Products and Services in Reno, NV

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Reno, NV Yellow Pages

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Reno, NV

Reno, nicknamed "The Biggest Little City in the World," is the third-largest city in Nevada with a population of about 215,000. It is the county seat of Washoe County, and it's a short drive away from Carson City and Lake Tahoe. Reno is often paired with the smaller city of Sparks to form the Reno-Sparks Metropolitan Statistical Area, and the two cities often combine their large festivals and events to include residents from both areas.

As the birthplace of several large casino companies, Reno was once better known than Las Vegas for its gambling. Although it is still home to several well-known casinos, Reno's areas of expertise have expanded to include outdoor recreation, education, and family-friendly festivals.


About 65 percent of Reno's jobs are in the service and trade sector. Due to Reno's history as a major gambling center, this should come as no surprise. In fact, gaming still has quite a presence in the city. Some of the large gaming companies with headquarters in Reno include the following:

  • International Game Technology
  • GameTech
  • Bally Technologies

In more recent years, other industries have bloomed in Reno. Warehouses and manufacturing companies have cropped up in the city and about 25 percent of the workforce is employed in the construction, transportation, communication, finance, manufacturing and utilities industries. The state's lack of personal and corporate income tax helped Reno reach number one on the list of "Best Places to Do Business in America," as determined by Inc. magazine in 2005.

Reno's largest employers include Washoe County School District, University of Nevada, Reno Hilton, Silver Legacy Resort Casino, Eldorado Hotel-Casino and Washoe Medical Center, Inc.


Downtown Reno is going through major redevelopment. Many of the downtown casinos, such as Comstock and Sundowner are closed and are expected to get converted into upscale condos. Apart from converting old properties, the developers are also planning to build new structures.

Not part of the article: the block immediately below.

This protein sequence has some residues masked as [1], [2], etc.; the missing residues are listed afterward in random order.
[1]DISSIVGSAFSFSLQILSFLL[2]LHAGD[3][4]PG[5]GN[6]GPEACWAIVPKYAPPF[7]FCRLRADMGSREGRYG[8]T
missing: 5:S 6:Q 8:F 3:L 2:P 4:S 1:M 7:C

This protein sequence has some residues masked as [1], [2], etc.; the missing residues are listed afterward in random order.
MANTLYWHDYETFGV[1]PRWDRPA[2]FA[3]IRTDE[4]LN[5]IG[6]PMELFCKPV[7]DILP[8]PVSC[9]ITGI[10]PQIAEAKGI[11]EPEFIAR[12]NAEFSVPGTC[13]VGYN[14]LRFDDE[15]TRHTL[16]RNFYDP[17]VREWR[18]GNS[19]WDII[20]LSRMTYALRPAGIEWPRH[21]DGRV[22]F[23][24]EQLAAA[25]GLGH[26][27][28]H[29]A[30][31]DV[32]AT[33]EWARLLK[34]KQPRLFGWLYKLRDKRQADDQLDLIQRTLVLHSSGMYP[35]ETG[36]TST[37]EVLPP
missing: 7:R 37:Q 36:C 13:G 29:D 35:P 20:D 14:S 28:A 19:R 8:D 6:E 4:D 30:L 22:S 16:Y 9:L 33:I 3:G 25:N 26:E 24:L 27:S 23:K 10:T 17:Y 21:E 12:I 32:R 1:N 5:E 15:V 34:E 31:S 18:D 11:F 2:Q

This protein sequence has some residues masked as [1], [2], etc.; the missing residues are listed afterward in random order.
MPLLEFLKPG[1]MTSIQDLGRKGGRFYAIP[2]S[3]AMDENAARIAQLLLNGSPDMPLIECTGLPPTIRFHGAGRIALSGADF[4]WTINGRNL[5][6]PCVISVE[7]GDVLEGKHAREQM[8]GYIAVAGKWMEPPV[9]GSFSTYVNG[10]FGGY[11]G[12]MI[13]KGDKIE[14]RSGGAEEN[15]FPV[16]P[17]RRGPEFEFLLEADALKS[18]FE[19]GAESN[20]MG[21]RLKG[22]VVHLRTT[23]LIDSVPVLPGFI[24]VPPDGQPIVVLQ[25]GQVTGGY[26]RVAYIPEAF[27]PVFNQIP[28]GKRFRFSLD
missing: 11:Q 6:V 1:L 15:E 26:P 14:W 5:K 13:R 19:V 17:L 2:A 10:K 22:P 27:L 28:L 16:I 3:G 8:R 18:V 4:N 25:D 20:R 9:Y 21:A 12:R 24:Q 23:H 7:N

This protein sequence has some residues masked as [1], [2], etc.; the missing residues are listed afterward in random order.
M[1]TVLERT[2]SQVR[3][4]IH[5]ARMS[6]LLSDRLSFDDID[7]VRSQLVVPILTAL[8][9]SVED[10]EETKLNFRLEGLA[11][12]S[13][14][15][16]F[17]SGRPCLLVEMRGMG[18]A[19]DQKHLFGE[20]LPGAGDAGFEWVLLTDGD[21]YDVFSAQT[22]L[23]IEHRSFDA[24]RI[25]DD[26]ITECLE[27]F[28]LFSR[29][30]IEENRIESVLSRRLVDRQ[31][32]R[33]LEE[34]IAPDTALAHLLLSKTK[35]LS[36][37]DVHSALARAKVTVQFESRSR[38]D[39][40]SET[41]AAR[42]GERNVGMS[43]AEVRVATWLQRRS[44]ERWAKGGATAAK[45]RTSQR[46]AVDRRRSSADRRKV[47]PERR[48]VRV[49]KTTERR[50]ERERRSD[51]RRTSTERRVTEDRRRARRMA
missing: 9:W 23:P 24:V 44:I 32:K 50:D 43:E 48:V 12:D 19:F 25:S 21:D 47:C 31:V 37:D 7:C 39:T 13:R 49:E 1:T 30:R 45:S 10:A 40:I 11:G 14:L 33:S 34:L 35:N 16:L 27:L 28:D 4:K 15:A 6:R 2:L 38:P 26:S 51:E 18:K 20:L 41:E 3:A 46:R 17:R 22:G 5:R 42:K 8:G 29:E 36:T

Reno has a Neighborhood Advisory Board which consists of nine members. These members with the help of the citizens, City Council and City staff try to improve the living conditions within the neighborhoods.

  • Old Southwest Reno: With houses dating back to the early 1900s, you will find both giant mansions and small brick cottages in Old Southwest Reno. It's a quiet neighborhood, known for its big, old trees.
  • Donner Springs: Most homes here were built in the 1970s and '80s. Unlike other areas, there are no businesses inside the neighborhood. This was originally a planned sub-division and is all houses and big trees.
  • Hidden Valley: Started in 1960 as a development surrounding the private Hidden Valley Country Club, this neighborhood is quiet with no through traffic.


University of Nevada, Reno: Established in 1874, this university is the oldest in the state. Its 16,681 students can choose from among nearly 100 degree programs, including graduate degrees.

Truckee Meadows Community College: This two-year school enrolls about 13,000 students and offers more than 50 areas of study.

Career College of Northern Nevada: This vocational school focuses on technical fields ranging from a medical assistant program to paralegal studies.